How and When to Use a Lead Based Paint Disclosure Form in NYC

Sellers and landlords of properties built prior to 1978 in NYC are required to notify prospective tenants and purchasers of the risk of exposure to lead from lead-based paint. Lead-based paint is of particular risk to young children, as lead poisoning may produce permanent neurological damage, including learning disabilities, reduced intelligence quotient, behavioral problems, and impaired memory. Lead poisoning also poses a particular risk to pregnant women.

Sellers in New York and NYC are required to provide the prospective purchaser with any information on lead-based paint hazards from risk assessments or inspections in the seller’s possession and notify the buyer of any known lead-based paint hazards.

Prospective purchasers may also wish to conduct a risk assessment or inspection for possible lead-based paint hazards prior to purchase.

Landlords in NYC must also disclose the presence of known lead-based paint and/or lead-based paint hazards in the dwelling.

Prospective tenants and purchasers must also receive a federally approved pamphlet on lead poisoning prevention as part of the lead-based paint disclosure process.

When should a seller or landlord sign the Lead Paint Disclosure Form?

At the time of signing the listing agreement, the listing agent should do the following:

  • Advise the seller/lessor of the obligation to disclose the presence of known lead-based paint.

  • Obtain any records, reports, or other information relating to lead-based paint on the property from the seller/lessor.

  • Have the seller/lessor complete and sign his or her portion of the Lead-Based Paint Disclosure Form.

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When must a purchaser/tenant receive the Lead Paint Disclosure Form?

The listing agent should provide the purchaser/lessee with an EPA pamphlet as well as the Lead-Based Paint Disclosure Form at the time a purchaser/lessee wants to make an offer.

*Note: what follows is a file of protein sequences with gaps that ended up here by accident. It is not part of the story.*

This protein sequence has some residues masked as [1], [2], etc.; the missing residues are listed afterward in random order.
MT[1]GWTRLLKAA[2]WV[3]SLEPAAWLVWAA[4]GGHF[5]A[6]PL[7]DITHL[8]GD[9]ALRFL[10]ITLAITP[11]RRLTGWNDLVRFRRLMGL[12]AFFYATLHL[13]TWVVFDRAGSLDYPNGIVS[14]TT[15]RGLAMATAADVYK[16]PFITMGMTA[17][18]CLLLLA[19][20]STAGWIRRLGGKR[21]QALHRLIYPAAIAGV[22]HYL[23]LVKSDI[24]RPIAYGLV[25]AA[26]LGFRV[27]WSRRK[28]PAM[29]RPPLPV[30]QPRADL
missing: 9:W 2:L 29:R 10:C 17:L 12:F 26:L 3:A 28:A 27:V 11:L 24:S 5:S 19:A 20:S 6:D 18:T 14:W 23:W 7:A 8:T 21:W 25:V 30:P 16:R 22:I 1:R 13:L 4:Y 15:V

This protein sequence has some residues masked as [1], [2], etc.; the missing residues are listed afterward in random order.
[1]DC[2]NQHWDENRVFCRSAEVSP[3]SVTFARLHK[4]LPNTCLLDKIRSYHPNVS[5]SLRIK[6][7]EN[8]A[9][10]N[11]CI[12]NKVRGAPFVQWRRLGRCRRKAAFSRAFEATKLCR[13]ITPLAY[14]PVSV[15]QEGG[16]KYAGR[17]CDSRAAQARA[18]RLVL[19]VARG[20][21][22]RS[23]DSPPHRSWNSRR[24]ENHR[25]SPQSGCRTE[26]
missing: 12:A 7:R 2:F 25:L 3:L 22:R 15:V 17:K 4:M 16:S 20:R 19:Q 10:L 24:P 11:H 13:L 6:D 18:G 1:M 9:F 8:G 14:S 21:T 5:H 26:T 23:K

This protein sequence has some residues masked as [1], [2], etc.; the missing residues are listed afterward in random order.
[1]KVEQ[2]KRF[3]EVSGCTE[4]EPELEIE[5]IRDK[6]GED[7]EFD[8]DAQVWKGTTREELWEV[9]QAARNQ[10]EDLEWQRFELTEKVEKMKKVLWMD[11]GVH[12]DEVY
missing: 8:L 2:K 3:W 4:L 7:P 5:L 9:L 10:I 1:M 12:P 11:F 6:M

Thereafter, all information in the seller/lessor’s possession, including copies of records and reports of lead-based paint must be made available to the purchaser/lessee.

NYC sellers and landlords of homes built before 1978 must disclose lead paint hazards and provide purchaser/tenant with a Lead-Based Paint Disclosure Form.

All disclosures must occur prior to the seller accepting the purchaser’s written offer to purchase or lease. The law also requires sellers to provide potential purchasers up to 10 days to have the property tested and inspected for lead-based paint before the purchaser becomes obligated under a contract.

Upon receipt of an offer for the property, the listing agent should confirm that the offer includes a completed disclosure form indicating that the disclosure requirements have been satisfied. Agents must keep a copy of the disclosure form for 3 years from the closing date (or commencement of the lease term).

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Disclosure: Hauseit® and its affiliates do not provide tax, legal, financial or accounting advice. This material has been prepared for informational purposes only, and is not intended to provide, and should not be relied on for, tax, legal, financial or accounting advice. No representation, guarantee or warranty of any kind is made regarding the completeness or accuracy of information provided.

2 thoughts on “How and When to Use a Lead Based Paint Disclosure Form in NYC”

  1. Diligent Lawyer

    Can buyers or sellers refuse to sign or initial the lead based paint disclosure form? I know that buyers can refuse to sign pretty much any other state mandated disclosure form, but what about this one?

    I realize that if it’s a co-op, the co-op board may require the buyer to sign it. But what about condos or houses? Can the buyer or a tenant refuse to sign or initial it?

  2. A new law requires the RRP Lead Renovator Initial Course to contain a hands-on training component, therefore the majority of the class may be done online (6 Hours) but participants will still be required to attend a small portion to participate in the hands-on activities (2 Hours). It is mandatory and must be passed by the end of the year. Lead damages many organs, and the damage to the developing brain can be lifelong

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